People who are people-pleasers never have any time for their own hobbies or work or even simply to relax – because they are always doing something for someone else. This means that they are very often in a stressed state because they are having to squeeze in some things for themselves they must do. It can make for anxiety as well as lack of sleep, with all the emotional and physical problems that can bring.

Imitating those around
When someone has low self-esteem it means they also have a low sense of self. Because a people-pleaser is so desperate to please they will copy other people’s behavior. This can often be detrimental, such as drinking too much when they don’t really want to drink at all. Not being true to themselves in this way, although difficult as they are unlikely to know their true self anyway, leaves them with a gut feeling that is painfully uncomfortable. This can lead to self-loathing.

Seeking praise at all costs
It’s human nature to enjoy being commended or congratulated for something we’ve done. But a people-pleaser has to have this sort of praise and will do almost anything to get it. Unfortunately, this often means not being who they truly are and that leaves them feeling bewildered, exasperated and quite frequently in deep despair too. Another problem is that people-pleasers are often attracted to people who never give out any praise. So they end up in a relentless chase for praise – and that is exhausting, infuriating and frustrating. If they do get praise it gives them such a temporary high that they will chase that again too – and it can become like an addiction.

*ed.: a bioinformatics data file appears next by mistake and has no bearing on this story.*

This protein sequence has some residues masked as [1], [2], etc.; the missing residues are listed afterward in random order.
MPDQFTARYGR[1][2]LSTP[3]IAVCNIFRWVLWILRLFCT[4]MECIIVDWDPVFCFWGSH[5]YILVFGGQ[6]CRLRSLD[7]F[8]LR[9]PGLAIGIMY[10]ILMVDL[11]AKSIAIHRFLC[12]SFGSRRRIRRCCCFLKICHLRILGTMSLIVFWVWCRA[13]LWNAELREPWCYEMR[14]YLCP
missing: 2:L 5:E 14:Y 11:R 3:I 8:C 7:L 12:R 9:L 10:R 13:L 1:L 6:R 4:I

Constantly saying sorry 
A people-pleaser cannot seem to stop themselves from apologizing all the time. They are continually blaming themselves – and even if someone asks them in a kind way to stop saying sorry so often they find themselves replying: “Sorry.”

Agreeing with someone even when disagreeing
People-pleasers will nod their heads and agree even when they don’t agree, even when they really think the direct opposite – and sometimes when they might even know for a fact that what someone is saying is wrong.

Our friendly expert team has years of experience helping people with all types of mental health problems and emotional issues. Call us today for a confidential chat about how we can help you or someone you love.

David Hurst - Tikvah Lake Recovery

About David Hurst

David Hurst has four books published on mental health recovery, including 12 Steps To 1 Hero, The Anxiety Conversation and Words To Change Your Life. He has written for national newspapers and magazines around the world for 30 years including The Guardian, Psychologies, GQ, Esquire, Marie Claire and The Times. He has been in successful continual recovery since January 2002.